AS: I talked a little bit earlier about how RotoGrinders and I had come together last year, and that’s one early part of this story too.
A couple years ago, RotoGrinders CEO Cal Spears started looking at ways to turn their very profitable company into a broader gambling network. Cal still had a major stake in PocketFives and was also an investor in US Bets. RotoGrinders was already an interesting acquisition target for several major European affiliates, but when Cal was able to bring all of these companies together and create a larger network of sites, the interest level really began to spike.
While some of these companies—particularly Catena Media—had already established a significant American footprint, Better Collective was really looking to make a splash in the U.S. They saw in us a company that was competently run and had achieved scale.
As we got to know them over the last several months, we also came to feel comfortable with the direction they had in mind. Their team brings a lot to the table for us, at the leadership level and really all the way down the chain. There have been so many people already in that organization that have helped us advance our thinking about the affiliate business, and I’m really excited about what we can do once we’re fully integrated
Better Collective has shown us the sophistication we need to get to the next level as a business, but they’ve also shown us trust in our ability to continue leading the businesses we’ve brought to this point. It’s a great combination, and big things are ahead.
BL: Excellent, we can’t wait to watch your progress! In the meantime, hopefully you’re willing to share some more perspective and tips with us. As someone who has been working in the online gambling affiliate industry since the beginning of time, what would you say are the one or two the biggest difference(s) between then & now?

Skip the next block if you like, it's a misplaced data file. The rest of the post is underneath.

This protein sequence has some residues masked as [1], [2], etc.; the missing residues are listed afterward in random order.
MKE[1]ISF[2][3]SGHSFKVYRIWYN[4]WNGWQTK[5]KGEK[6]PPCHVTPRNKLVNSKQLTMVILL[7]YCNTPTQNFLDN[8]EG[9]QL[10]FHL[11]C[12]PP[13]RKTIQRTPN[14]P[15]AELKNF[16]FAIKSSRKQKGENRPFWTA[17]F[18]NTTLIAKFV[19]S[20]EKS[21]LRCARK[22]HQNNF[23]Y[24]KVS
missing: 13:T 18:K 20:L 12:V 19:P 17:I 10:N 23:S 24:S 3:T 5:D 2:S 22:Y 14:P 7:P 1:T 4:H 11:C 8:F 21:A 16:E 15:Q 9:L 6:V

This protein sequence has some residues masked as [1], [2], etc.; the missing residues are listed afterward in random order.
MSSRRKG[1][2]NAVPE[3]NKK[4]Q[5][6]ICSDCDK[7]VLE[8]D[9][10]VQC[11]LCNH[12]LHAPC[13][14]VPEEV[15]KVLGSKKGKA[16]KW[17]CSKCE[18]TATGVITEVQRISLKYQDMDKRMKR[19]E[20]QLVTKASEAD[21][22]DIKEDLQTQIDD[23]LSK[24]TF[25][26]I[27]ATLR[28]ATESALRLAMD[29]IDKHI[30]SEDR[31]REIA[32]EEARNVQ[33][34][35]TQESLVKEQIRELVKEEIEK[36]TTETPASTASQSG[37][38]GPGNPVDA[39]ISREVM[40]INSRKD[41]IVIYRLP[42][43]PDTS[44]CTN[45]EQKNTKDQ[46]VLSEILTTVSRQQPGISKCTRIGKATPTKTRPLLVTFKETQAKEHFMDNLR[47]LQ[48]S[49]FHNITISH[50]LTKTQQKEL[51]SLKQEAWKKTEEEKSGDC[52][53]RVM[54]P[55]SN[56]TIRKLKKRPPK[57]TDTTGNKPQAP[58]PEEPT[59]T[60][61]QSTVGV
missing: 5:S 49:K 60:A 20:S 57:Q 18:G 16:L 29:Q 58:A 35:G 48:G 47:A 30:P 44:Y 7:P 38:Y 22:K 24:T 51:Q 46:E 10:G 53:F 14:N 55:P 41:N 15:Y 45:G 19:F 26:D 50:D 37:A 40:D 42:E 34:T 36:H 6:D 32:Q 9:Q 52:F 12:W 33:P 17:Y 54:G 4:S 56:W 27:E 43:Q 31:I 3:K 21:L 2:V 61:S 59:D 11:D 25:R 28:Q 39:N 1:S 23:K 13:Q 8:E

AS: Everything is big companies now. RotoGrinders is pretty big, but Better Collective is huge! This was a trend some U.S.-focused affiliates missed in the early 2000’s, especially those of us who were focused on poker. But companies like XLMedia, Catena and Better Collective have taken over the world.
The other big difference, at least for me, is the focus on content quality. Many of the big affiliates years ago just focused on getting as much content up as cheaply as possible. Now it’s all about finding top tier writers or producing other types of tools and content that are difficult for competitors to match. It’s probably a lot better for the end user, but it’s a lot more expensive to get a site to the point where it’s producing revenue.
BL: What happened to online poker?? Is there still action going on behind the scenes, or is it dying or even already dead?
AS: It’s still huge in Europe, and it could be huge in the USA if more states would legalize it. It’s never going to be a very exciting product, though, if it’s only available in a handful of states. New Jersey allowing WSOP.com to merge its player pool into Delaware and Nevada was a very positive step, and if there are a few more states in the mix, we could see a resurgence.
People just shouldn’t get their hopes up for a repeat of the glory days. Growth like that isn’t something that replicates every few years—it was a one time thing. But there’s still a chance for Americans to have a compelling online poker product in the future.
BL: Yes, sadly those glory days are over. As one of the most experienced affiliate networks out there, what piece of advice do you have for new affiliates who wish to do business in the regulated U.S. sports betting market?
AS: It’s a really tough business if you’re starting from scratch. It’s going to take significant investment—years of your time and hundreds of thousands of your dollars (at least)—to do anything beside spin wheels in this environment. People are probably better off trying to buy an existing site or team up with an existing affiliate than build out their own. But if you’re going to do it, just make sure you’re ready to spend a long time building it and be satisfied with meager gains at best for a while. Particularly in the U.S., the overall pie just isn’t that big, and there are a lot of big guns vying for it.
BL: Amazing, Adam- thank you so much and I look forward to seeing you at G2E!